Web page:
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Family Law

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08 APR 2016

Context is hugely important in proprietary estoppel but does it reflect the realities of family life?

Context is hugely important in proprietary estoppel but does it reflect the realities of family life?

The factual background of last month's Court of Appeal's decision Liden v Burton [2016] EWCA Civ 275 involved the acquisition, by Ms Liden, a Swedish national, of a share in the beneficial interest of Mr Burton's home, arising from her monthly contribution, of which there was '£200 towards the house'.

At first instance, the judge clearly preferred the evidence of Ms Liden on all material matters. This included her account that she made the contribution because Mr Burton had told her on numerous occasions that they would be together for the future, that this would be their home, that he would look after her forever. Her witness statement had included the following passage: 'He told me "you have to contribute wherever we live, so why not pay for my house?"'. The Judge concluded that Mr Burton had induced, encouraged, or allowed Ms Liden to believe she was obtaining an interest in the property, that the monthly payments were made in reliance thereon, and that it would be unconscionable for Mr Burton to deny Ms Liden an interest in the property.

Applying Lord Walker's judgment in the Supreme Court's decision in Thorner v Major [2009] 1 WLR 776, Lord Justice Hamblen in the Court of Appeal found that the essential elements of proprietary estoppel had been made out. Context is 'hugely important' as to whether an assurance is sufficiently clear, and the judge was best placed to evaluate that issue, having had the advantage of seeing and hearing the witnesses. Although she did not know the details of Mr Burton's mortgage arrangements, she knew that he was an owner of the house and that her payments were needed if the house was to be kept for the benefit of both of them. Ms Liden would reasonably have understood that her payments were in return for an interest in the house that they were and would be sharing. The combination of reliance and detriment on her part led to and justified the conclusion of unconscionability. The judge had made a reasonable assessment of Ms Liden's claims as being £33,522 (namely a principal sum of £28,800, together with total interest of £4,752), having deducted a reasonable part of the sum paid in respect of items for her direct benefit, and that adding interest at three per cent on a rolling basis meant there was no error in the exercise of his discretion.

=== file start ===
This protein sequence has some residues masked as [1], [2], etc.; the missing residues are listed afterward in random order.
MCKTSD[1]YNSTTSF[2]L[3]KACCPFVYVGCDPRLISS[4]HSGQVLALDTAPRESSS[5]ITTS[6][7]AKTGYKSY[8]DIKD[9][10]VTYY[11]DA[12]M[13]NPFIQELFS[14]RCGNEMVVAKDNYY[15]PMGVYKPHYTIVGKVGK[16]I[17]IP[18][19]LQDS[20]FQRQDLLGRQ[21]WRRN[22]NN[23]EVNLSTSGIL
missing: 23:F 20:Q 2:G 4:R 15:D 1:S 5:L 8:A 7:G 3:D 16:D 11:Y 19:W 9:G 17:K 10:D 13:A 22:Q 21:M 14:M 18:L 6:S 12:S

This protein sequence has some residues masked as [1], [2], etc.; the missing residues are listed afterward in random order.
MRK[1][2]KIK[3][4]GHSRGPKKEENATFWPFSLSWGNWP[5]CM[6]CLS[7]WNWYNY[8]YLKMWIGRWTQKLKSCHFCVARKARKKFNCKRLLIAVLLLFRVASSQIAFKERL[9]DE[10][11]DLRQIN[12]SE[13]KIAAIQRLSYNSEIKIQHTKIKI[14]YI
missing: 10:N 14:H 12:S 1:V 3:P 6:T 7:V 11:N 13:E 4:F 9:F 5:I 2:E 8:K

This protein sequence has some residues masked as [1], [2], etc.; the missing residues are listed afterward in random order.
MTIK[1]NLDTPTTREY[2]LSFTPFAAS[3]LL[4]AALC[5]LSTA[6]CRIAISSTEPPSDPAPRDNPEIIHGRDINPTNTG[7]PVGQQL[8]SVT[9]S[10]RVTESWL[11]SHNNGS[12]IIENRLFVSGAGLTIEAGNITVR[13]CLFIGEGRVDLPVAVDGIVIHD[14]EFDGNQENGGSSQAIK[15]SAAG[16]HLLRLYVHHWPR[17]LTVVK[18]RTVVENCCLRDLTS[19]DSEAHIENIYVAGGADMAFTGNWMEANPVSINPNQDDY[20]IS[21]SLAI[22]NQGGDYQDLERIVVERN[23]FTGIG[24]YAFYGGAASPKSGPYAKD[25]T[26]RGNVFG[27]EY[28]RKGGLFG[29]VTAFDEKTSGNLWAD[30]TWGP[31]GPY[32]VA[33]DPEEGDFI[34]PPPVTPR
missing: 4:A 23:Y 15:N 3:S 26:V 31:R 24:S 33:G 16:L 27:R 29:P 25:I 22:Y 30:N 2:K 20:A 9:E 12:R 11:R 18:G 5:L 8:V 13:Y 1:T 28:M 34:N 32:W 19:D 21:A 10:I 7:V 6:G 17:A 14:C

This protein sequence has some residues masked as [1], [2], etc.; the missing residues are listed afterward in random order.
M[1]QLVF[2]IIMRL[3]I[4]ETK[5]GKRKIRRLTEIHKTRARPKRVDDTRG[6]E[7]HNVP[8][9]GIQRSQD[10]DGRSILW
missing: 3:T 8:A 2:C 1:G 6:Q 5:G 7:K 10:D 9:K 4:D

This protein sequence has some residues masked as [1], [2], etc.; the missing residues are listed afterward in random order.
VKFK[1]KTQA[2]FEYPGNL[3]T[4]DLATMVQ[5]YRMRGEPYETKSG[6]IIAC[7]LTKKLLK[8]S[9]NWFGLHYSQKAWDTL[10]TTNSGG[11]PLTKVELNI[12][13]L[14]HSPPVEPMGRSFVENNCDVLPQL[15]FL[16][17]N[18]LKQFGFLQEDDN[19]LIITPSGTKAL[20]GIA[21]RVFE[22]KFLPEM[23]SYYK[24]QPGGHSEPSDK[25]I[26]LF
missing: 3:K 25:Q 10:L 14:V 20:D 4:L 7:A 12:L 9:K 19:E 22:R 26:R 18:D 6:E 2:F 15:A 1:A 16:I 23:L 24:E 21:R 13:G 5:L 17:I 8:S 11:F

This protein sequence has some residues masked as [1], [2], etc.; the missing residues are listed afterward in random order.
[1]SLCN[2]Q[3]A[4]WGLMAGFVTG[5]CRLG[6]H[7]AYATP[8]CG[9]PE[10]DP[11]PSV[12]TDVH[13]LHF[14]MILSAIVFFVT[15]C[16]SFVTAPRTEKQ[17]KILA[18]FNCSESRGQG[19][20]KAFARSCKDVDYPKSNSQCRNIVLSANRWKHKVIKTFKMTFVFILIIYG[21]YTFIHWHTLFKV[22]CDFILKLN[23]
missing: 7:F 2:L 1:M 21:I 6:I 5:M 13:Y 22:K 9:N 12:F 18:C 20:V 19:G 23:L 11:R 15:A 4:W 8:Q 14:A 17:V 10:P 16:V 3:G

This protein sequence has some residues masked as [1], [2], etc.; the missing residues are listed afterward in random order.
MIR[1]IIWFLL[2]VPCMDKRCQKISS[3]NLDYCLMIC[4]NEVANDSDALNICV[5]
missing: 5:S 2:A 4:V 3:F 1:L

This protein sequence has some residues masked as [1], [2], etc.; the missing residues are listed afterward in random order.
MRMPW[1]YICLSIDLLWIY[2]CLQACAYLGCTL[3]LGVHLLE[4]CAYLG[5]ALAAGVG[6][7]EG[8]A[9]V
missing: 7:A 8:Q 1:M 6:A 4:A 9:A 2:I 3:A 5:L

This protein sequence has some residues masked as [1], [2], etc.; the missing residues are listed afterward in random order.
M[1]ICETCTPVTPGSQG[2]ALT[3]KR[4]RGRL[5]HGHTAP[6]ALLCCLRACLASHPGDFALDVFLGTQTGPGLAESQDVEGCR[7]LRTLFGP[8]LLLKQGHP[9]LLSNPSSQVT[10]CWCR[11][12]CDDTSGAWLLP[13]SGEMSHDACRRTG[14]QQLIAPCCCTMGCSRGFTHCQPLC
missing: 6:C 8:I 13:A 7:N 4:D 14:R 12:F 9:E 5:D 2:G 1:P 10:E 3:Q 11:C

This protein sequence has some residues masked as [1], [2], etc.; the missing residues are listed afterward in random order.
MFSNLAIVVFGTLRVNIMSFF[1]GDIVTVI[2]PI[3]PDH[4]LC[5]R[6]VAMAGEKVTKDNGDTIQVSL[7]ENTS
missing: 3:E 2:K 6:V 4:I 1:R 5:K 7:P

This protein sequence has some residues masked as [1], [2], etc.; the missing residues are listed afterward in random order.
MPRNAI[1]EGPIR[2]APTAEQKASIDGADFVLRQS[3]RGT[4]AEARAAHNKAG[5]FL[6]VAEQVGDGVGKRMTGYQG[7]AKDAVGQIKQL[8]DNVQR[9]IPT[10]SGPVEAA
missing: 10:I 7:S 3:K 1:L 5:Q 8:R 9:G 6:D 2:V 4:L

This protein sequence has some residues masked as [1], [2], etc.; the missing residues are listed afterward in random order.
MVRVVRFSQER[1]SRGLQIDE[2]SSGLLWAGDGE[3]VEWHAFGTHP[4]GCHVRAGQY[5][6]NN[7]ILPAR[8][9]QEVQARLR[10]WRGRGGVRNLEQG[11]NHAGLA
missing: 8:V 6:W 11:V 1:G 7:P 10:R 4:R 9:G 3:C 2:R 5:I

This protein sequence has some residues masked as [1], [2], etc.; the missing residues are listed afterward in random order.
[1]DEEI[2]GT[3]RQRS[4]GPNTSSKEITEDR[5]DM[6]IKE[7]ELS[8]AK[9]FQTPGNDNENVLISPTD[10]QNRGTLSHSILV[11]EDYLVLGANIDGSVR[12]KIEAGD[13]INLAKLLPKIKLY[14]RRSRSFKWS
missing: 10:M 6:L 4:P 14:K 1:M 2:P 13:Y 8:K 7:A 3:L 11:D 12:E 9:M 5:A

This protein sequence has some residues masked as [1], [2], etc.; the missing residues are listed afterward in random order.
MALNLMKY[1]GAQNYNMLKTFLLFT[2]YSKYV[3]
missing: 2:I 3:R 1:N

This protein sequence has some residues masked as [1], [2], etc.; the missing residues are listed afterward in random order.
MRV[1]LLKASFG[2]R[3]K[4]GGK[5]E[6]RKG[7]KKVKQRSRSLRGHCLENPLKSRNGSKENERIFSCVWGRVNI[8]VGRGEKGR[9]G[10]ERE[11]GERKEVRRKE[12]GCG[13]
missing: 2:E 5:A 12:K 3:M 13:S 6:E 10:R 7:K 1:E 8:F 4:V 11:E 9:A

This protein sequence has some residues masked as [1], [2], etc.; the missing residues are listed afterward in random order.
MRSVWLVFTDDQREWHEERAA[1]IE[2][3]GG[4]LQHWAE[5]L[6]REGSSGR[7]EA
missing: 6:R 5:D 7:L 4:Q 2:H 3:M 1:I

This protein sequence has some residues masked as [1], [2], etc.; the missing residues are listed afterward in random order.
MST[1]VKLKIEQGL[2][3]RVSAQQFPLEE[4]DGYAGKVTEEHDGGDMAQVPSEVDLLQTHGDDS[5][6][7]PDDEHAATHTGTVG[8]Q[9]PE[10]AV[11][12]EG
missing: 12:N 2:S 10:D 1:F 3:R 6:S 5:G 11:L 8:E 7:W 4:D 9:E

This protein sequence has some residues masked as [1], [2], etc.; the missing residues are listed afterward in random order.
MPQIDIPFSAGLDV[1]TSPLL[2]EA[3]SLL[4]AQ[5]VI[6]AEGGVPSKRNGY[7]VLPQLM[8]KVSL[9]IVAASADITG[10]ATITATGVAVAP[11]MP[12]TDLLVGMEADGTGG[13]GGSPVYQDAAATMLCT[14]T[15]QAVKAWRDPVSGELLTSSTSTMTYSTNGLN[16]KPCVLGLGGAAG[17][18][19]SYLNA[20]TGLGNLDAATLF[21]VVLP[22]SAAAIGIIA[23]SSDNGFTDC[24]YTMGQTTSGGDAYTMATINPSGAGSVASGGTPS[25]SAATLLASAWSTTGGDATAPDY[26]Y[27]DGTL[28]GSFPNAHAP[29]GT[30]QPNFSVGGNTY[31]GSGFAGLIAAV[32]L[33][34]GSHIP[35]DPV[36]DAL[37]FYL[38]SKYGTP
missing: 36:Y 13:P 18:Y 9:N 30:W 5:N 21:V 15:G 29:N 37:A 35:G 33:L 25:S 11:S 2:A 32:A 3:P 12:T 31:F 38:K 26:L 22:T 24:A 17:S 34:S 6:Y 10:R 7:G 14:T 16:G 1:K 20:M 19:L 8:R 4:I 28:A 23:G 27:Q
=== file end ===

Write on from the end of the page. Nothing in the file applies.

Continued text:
In the absence of family law based remedies in domestic property situations, this case demonstrates the strict application of a property law remedy with a view to reflecting the realities of this couple's financial arrangements. The outcome meant that Ms Liden received approximately 10% of the share of the beneficial interest in the property. By contrast, had the couple decided to acquire property in Sweden, where they had initially met and rented together for 6 years before Mr Burton's return to the UK, they could in that scenario have expected an outcome of an equal division of the value of their family home since Swedish cohabitation law intends to reflect family life as meaning that when an unmarried couple live together in a single joint home, this is not comparable with any other type of property.

Follow Graeme Fraser on Twitter @gsf1996.

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